Cox News Service, a part of one of the USis largest networks of newspapers, offers a close-up, or perhaps spotlight is the better term, on Apple. The article comes to us through the Rocky Mountain News, which is owned by the Cox empire. The article looks at the ins and outs of Appleis current business model, and how it may be changing and growing with the addition of the iTunes Music Store (iMS).
The author quotes competitors and long-time critics of Apple, such as Rob Enderle, an analyst who made TMOis Apple Death Knell Counter from comments made last October. This time, however, Mr. Enderleis comments could be construed as positive in nature. From the article:
Appleis business today is becoming less about making computers and more about making big bets on innovative - but risky - projects.
Before the music service, there was Jobsi similarly flashy launch of the iPod digital music player. Before that came the colorful clamshell-shaped iBook laptops. Before that were the all-in-one iMacs. Along the way were flops like the G4 Cube and the Newton handheld computer.
Appleis game plan, said Giga Information Group analyst Rob Enderle, is to always hedge its bets with innovations.
"If somethingis not working, they have something else in the wings," he said. "That way, the business never goes away. It might transition, but it wonit go away." Traditionally, Appleis transitions have been within the confines of the computer industry. Whenever it needed a shot in the arm, it introduced a revolutionary new computer that created buzz and juiced sales.
But with the iPod, its iTunes jukebox software and now the online music store, Apple is taking its ability to innovate - and its company identity - into new realms. Along the way, it is finding success like it hasnit seen in a long, long time in the PC business.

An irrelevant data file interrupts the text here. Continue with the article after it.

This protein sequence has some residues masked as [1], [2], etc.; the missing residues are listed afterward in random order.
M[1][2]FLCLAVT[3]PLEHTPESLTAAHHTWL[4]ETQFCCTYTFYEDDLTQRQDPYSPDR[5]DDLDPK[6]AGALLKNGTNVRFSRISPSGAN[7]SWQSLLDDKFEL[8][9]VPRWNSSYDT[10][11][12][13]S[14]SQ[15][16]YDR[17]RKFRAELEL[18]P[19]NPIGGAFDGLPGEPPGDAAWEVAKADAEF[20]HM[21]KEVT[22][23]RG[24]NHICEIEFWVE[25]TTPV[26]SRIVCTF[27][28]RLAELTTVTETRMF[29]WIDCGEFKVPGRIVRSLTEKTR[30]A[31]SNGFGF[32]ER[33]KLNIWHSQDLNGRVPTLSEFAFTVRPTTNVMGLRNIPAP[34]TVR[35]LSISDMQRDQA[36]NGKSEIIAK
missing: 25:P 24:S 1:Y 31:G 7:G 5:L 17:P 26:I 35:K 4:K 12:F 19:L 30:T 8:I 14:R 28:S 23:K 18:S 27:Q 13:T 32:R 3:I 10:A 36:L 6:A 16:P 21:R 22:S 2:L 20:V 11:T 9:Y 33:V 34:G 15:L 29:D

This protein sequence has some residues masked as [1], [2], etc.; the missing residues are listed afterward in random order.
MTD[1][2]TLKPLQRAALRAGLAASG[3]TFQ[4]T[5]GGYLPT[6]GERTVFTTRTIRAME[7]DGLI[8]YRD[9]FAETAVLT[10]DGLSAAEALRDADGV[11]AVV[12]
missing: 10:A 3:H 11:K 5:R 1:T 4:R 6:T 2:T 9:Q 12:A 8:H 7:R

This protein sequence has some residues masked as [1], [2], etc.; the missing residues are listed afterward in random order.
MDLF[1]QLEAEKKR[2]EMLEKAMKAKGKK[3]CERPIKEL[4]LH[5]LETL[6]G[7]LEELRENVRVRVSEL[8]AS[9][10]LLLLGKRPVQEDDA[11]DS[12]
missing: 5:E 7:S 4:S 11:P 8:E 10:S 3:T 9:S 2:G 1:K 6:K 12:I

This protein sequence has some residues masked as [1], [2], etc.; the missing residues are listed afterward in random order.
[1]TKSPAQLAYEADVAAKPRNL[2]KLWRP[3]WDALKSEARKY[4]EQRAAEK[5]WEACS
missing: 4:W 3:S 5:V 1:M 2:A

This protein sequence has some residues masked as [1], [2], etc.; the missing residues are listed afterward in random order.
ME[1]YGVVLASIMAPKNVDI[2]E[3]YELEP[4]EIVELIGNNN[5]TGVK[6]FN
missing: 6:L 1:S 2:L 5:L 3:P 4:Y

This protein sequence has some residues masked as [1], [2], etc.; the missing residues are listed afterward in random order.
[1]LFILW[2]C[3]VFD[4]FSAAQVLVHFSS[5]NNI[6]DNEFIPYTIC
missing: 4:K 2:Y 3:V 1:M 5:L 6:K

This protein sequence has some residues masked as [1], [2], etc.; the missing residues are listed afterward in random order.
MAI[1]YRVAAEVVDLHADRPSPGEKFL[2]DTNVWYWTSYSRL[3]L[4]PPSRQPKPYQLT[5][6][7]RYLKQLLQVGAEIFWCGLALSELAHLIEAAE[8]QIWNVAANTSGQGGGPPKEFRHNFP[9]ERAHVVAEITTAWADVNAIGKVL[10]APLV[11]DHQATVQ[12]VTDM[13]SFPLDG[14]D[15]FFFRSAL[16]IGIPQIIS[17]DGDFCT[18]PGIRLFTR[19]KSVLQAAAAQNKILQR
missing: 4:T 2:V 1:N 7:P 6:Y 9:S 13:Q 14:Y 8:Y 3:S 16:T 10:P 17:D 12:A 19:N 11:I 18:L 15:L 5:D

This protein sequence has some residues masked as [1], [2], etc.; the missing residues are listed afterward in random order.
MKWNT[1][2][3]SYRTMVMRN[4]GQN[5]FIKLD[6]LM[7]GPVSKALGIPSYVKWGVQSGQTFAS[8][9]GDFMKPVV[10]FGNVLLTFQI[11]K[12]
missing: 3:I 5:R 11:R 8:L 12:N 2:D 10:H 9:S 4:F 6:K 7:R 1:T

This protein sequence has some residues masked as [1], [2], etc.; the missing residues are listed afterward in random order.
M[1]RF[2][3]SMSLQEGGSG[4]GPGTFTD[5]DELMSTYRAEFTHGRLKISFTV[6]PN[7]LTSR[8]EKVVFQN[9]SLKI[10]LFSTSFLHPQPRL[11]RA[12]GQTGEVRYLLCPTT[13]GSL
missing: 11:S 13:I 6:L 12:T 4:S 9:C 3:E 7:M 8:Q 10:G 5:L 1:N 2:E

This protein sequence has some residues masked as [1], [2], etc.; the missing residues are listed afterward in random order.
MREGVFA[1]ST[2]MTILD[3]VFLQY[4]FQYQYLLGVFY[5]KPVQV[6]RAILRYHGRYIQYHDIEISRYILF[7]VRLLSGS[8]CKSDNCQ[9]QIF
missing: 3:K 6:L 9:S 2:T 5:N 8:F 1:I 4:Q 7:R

While overall computer sales grew slightly in the first quarter - industry leader Dell Computer Corp. saw a nearly 25 percent spike in business - sales of Appleis consumer-oriented iMac computer were down more than 30 percent from a year ago. Sales of its business computer, the PowerMac G4, were off more than 25 percent, though portable PowerBook sales were up sharply.
Moreover, Appleis minuscule share of the overall PC market - by some estimates, a mere 3 percent or so of a business dominated by Microsoft Corp.is Windows software - is shrinking, not growing.
"Apple is clearly a competitor, but itis not nearly our biggest competitor by any stretch of the imagination," said Jim McDonnell, an executive vice president in charge of Hewlett Packard Co.is PC business.
We also noticed that the Rocky Mountain News has published a history of Apple from the Cox News Service. The timeline starts with the 1976 founding of Apple by Steve Wozniak, Steve Jobs, and Ron Wayne, and goes up through the introduction of new iPods and the iMS in Aprill of 2003.